Tracey also said it was “ridiculous” that the governments had scrapped COVID-19 pandemic isolation periods and payments for infected workers. “We’re replaceable when you are working at a mundane job. You can’t say anything. But if politicians get sick, they get time off and they get paid!”

Health problems were aggravated as doctors were not bulk-billing or taking new patients anymore because governments had frozen doctors’ rebates under the Medicare public insurance scheme. “I have waited up to a month to see my doctor at times.”

Tracey agreed that there needed to be a massive reconstruction of Lismore to move people out of the floodplain. “Stop putting these flood houses up for rent!” she said. “It’s all about money!...

“The wealthy have bought new houses during the pandemic and now they are kicking people out by upping the rents. We’re all getting rorted. They want to keep us poor. It’s the only way to have people under you. They need the lower ones. If we were rich, they wouldn’t rule.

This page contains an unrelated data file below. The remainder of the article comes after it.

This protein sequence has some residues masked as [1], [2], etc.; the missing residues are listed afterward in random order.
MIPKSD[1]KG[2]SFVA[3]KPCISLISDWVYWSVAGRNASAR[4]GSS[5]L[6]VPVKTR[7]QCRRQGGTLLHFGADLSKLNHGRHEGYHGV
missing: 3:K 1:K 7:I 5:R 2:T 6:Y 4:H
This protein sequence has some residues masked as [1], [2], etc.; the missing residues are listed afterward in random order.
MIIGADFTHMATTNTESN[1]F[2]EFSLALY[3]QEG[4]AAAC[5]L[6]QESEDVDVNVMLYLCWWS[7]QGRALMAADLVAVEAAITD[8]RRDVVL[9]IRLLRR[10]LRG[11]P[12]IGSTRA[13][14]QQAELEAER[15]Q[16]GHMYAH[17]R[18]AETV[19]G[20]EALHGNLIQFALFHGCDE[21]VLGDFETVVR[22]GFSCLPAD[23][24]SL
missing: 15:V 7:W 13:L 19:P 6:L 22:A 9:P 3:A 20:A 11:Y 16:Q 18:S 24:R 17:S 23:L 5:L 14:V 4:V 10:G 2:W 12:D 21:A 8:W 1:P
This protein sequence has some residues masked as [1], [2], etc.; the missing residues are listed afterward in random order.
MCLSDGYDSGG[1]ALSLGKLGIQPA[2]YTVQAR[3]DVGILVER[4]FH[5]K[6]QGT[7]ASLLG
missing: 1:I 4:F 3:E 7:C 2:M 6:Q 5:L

“A revolution has to come. We all need it. It’s one world and one race, the human race, and we do need to fight for it because we are really getting ploughed into the ground. We are the majority by far.”

To fight back, the flood victims, Norco workers and their supporters throughout the community have to take matters out of the hands of the governments and the trade unions. They need to form a rank-and-file committee, totally independent of the unions, to oppose the retrenchments and denial of flood assistance, and discuss a broader struggle for a socialist program and a workers’ government to completely reorganise society on the basis of social and human need, not private profit.

We encourage Northern Rivers residents and Norco workers to contact us to discuss this perspective and the establishment of an independent rank-and-file committee.